High blood pressure during and after exercise may be associated with heart disease later in life

Doctor monitors patient's blood pressure during exercise on treadmill.

Higher blood pressure during exercise and delayed blood pressure recovery after exercise are associated with a higher risk of hypertension, cardiovascular disease, and death among middle-aged to older adults, researchers are reporting. The findings underscore the importance of monitoring your blood pressure during midlife and following a healthy lifestyle that includes regular physical activity, they say.

Researchers have known for some time that blood pressure responses to exercise are significant markers of heart disease and risk of death among young to middle-aged adults.  However, few studies have examined the associations of midlife (age 55 years or older) blood pressure responses to submaximal (less than the maximum of which an individual is capable) exercise with the risk of cardiovascular outcomes and mortality in later life.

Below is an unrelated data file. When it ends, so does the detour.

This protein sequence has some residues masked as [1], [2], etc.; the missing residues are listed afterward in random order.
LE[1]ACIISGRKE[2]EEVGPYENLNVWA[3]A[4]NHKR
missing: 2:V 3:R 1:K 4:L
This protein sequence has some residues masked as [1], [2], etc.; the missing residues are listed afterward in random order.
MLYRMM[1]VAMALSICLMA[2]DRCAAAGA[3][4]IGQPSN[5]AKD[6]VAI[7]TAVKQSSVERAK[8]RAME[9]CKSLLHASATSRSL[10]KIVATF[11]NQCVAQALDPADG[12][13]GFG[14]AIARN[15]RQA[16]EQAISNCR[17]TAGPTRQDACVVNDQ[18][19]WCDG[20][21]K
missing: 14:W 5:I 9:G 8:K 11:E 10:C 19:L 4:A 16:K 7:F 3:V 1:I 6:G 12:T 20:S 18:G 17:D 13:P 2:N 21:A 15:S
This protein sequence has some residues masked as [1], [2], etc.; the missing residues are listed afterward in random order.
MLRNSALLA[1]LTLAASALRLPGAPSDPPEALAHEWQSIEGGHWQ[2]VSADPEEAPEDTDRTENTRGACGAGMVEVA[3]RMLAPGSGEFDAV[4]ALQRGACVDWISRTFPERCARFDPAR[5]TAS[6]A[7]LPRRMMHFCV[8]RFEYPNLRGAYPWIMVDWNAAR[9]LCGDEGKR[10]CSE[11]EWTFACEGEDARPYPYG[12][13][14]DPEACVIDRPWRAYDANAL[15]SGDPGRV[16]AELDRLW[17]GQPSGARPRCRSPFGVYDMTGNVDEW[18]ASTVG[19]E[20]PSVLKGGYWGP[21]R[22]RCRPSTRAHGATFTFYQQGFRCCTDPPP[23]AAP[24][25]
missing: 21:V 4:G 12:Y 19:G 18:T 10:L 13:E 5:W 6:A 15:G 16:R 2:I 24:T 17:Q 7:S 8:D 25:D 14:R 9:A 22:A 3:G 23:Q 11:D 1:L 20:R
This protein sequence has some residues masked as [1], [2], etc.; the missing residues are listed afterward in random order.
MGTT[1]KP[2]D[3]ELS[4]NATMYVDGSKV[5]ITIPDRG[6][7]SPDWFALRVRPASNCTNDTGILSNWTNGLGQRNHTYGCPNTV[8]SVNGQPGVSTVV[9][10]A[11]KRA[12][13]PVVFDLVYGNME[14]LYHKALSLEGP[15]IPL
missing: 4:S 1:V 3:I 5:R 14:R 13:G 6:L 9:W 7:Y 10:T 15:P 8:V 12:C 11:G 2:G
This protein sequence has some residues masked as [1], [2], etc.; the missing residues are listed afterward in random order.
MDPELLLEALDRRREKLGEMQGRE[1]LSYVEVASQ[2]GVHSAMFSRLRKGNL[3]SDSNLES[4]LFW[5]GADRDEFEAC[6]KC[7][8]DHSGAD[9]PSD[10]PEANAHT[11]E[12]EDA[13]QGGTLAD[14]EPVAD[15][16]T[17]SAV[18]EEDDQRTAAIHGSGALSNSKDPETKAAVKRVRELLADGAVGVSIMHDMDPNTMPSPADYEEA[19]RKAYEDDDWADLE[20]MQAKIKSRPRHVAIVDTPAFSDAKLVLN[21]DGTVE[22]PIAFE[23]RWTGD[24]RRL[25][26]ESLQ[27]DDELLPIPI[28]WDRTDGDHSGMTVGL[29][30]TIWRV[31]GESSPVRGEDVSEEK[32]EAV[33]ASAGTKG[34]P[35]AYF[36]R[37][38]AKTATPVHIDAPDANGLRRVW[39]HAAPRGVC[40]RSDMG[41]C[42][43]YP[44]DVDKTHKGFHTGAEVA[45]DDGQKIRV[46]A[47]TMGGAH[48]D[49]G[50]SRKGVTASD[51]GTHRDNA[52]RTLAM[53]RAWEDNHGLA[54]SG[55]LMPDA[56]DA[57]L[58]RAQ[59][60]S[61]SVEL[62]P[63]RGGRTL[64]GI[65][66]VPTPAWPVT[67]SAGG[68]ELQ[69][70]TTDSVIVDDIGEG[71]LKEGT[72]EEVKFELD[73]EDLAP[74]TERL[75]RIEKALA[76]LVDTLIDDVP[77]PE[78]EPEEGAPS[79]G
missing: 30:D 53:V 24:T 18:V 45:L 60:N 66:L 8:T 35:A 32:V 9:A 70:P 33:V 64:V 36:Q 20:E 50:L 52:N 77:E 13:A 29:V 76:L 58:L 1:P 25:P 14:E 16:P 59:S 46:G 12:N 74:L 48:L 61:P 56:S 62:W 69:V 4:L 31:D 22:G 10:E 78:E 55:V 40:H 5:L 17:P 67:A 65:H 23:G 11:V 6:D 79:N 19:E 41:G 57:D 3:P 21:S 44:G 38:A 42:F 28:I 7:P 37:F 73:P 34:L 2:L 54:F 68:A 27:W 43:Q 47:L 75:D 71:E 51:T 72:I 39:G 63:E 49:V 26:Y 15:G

In the study, researchers evaluated the association of blood pressure changes and recovery with indicators of preclinical disease among participants from the Framingham Heart Study (average age 58 years, 53 percent women). They then followed these participants to assess whether these blood pressure changes were associated with the risk of developing hypertension, cardiovascular disease or dying. They found that higher blood pressure during submaximal exercise was associated with a greater risk of developing hypertension. The study, funded by NHLBI, appeared in the Journal of the America Heart Association.